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Lost Spring NCERT Textbook With Solutions Book PDF Free Download
Chapter 2: Lost Spring
‘Sometimes I find a Rupee in the garbage’ “Why do you do this?” I ask Saheb whom I encounter every morning scrounging for gold in the garbage dumps of my neighborhood.
Saheb left his home long ago. Set amidst the green fields of Dhaka, his home is not even a distant memory.
There were many storms that swept away their fields and homes, his mother tells him. That’s why they left, looking for gold in the big city where he now lives.
“I have nothing else to do,” he mutters, looking away. “Go to school,” I say glibly, realizing immediately how hollow the advice must sound.
“There is no school in my neighborhood. When they build one, I will go.” “If I start school, will you come?” I ask, half-joking. “Yes,” he says, smiling broadly. A few days later I see him running up to me. “Is your school ready?”
“It takes longer to build a school,” I say, embarrassed at having made a promise that was not meant. But promises like mine abound in every corner of his bleak world.
After months of knowing him, I ask him his name. “Saheb-e-Alam,” he announces. He does not know what it means. If he knew its meaning — lord of the universe — he would have a hard time believing it.
Unaware of what his name represents, he roams the streets with his friends, an army of barefoot boys who appear like the morning birds and disappear at noon. Over the months, I have come to
recognise each of them.
“Why aren’t you wearing chappals?” I ask one. “My mother did not bring them down from the shelf,” he answers simply.
“Even if she did he will throw them off,” adds another who is wearing shoes that do not match. When I comment on it, he shuffles his feet and says nothing. “I want shoes,” says a third boy who has never owned a pair all his life.
Traveling across the country I have seen children walking barefoot, in cities, on village roads. It is not a lack money but a tradition to stay barefoot is one explanation.
I remember a story a man from Udipi once told me. As a young boy he would go to school past an old temple, where his father was a priest. He would stop briefly at the temple and pray for a pair of shoes.
Thirty years later I visited his town and the temple, which was now drowned in an air of desolation.
In the backyard, where lived the new priest, there were red and white plastic chairs. A young boy dressed in a grey uniform, wearing socks and shoes, arrived panting and threw his school bag on a folding bed.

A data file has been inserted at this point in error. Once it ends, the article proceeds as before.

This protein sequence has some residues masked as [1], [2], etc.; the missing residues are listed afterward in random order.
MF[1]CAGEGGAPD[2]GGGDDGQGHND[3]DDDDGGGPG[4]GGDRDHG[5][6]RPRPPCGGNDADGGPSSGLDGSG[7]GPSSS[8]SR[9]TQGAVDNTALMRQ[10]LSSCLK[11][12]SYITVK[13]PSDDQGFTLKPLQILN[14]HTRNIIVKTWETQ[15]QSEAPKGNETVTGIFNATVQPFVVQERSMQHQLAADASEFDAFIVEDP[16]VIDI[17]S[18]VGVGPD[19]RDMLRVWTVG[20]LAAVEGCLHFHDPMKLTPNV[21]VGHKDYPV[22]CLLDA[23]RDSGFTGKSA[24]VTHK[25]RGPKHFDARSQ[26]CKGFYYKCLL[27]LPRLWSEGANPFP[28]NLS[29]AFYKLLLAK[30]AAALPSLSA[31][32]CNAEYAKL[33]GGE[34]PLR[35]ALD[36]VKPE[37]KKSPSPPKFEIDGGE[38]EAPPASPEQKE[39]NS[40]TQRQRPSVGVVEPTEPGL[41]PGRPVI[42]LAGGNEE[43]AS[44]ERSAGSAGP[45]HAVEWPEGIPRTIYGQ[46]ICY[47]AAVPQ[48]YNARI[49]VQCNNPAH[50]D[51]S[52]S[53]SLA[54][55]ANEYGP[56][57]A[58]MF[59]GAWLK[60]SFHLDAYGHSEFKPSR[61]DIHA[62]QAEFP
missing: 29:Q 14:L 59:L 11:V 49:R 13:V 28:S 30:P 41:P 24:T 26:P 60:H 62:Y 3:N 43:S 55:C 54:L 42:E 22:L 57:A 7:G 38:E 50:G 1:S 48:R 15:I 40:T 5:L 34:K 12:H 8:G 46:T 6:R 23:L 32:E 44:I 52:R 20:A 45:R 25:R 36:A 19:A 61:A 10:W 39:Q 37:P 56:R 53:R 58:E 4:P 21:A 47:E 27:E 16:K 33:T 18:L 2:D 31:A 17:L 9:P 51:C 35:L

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NCERT Solutions Class 12 English Chapter 2 Lost Spring
Q1. What is Saheb looking for in the garbage dumps? Where is he and where has he come from?
Ans. Saheb is looking for gold in the garbage dumps. He is in the neighbourhood of the author. Saheb has come from Bangladesh. He came with his mother in 1971. His house was set amidst the green fields of Dhaka. Storms swept away their fields and homes. So they left the country.
Q2. What explanations does the author offer for the children not wearing footwear?
Ans. One explanation offered by the author is that it is a tradition to stay barefoot. It is not lack of money. He wonders if this is only an excuse to explain away a perpetual state of poverty. He also remembers the story of a poor body who prayed to the goddess for a pair of shoes.
Q3. Is Saheb happy working at the tea stall? Explain.
Ans. No, Saheb is not happy working at the tea stall. He is no longer his own master. His face has lost the carefree look. The steel canister seems heavier than the plastic bag he would carry so lightly over his shoulder. The bag was his. The canister belongs to the man who owns the tea shop.
Q4. What could be some of the reasons for the migration of people from villages to cities?
Ans. People migrate from villages to cities in search of livelihood. Their fields fail to provide the means of survival. Cities provide employment, jobs, or other means of getting food. The problem in the case of the poor is to feed the hungry members. Survival is of primary concern.
Q5. Would you agree that promises made to poor children are rarely kept? Why do you think this happens in the incidents narrated in the text?
Ans. The promises made to the poor are rarely kept. The author asks Saheb half-joking, whether he will come to her school if she starts one. Saheb agrees to do so. A few days later he asks if the school is ready. The writer feels embarrassed at having made a promise that was not meant. Promises like hers abound in every comer of their bleak world.
Q6. What forces conspire to keep the workers in the bangle industry of Firozabad in poverty?
Ans. Certain forces conspire to keep the workers in the bangle industry of Firozabad in poverty. These include the moneylenders, middlemen, policemen, the keepers of the law, bureaucrats, and politicians. Together they impose a heavy burden on the child.
NCERT Class 12 English Textbook Chapter 2 Long Spring With Answer PDF Free Download